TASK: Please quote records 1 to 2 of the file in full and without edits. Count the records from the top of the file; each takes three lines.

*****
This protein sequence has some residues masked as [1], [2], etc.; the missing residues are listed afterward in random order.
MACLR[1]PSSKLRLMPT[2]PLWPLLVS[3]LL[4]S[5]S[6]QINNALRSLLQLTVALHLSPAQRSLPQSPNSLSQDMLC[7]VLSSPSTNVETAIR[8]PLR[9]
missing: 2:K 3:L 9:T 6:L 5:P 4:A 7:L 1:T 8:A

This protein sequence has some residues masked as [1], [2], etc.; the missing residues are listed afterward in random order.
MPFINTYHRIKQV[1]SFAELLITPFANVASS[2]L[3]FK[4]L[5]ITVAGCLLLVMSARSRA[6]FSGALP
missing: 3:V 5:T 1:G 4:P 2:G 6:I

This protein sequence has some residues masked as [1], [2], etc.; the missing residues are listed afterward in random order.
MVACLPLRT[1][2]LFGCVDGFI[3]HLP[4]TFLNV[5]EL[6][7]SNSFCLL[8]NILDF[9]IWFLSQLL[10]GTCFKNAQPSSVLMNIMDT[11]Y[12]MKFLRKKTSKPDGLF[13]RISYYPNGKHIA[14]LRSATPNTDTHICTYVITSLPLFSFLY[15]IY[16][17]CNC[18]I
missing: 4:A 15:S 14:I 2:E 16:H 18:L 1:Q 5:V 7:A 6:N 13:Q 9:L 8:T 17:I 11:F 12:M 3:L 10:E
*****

This protein sequence has some residues masked as [1], [2], etc.; the missing residues are listed afterward in random order.
MACLR[1]PSSKLRLMPT[2]PLWPLLVS[3]LL[4]S[5]S[6]QINNALRSLLQLTVALHLSPAQRSLPQSPNSLSQDMLC[7]VLSSPSTNVETAIR[8]PLR[9]
missing: 2:K 3:L 9:T 6:L 5:P 4:A 7:L 1:T 8:A

This protein sequence has some residues masked as [1], [2], etc.; the missing residues are listed afterward in random order.
MPFINTYHRIKQV[1]SFAELLITPFANVASS[2]L[3]FK[4]L[5]ITVAGCLLLVMSARSRA[6]FSGALP
missing: 3:V 5:T 1:G 4:P 2:G 6:I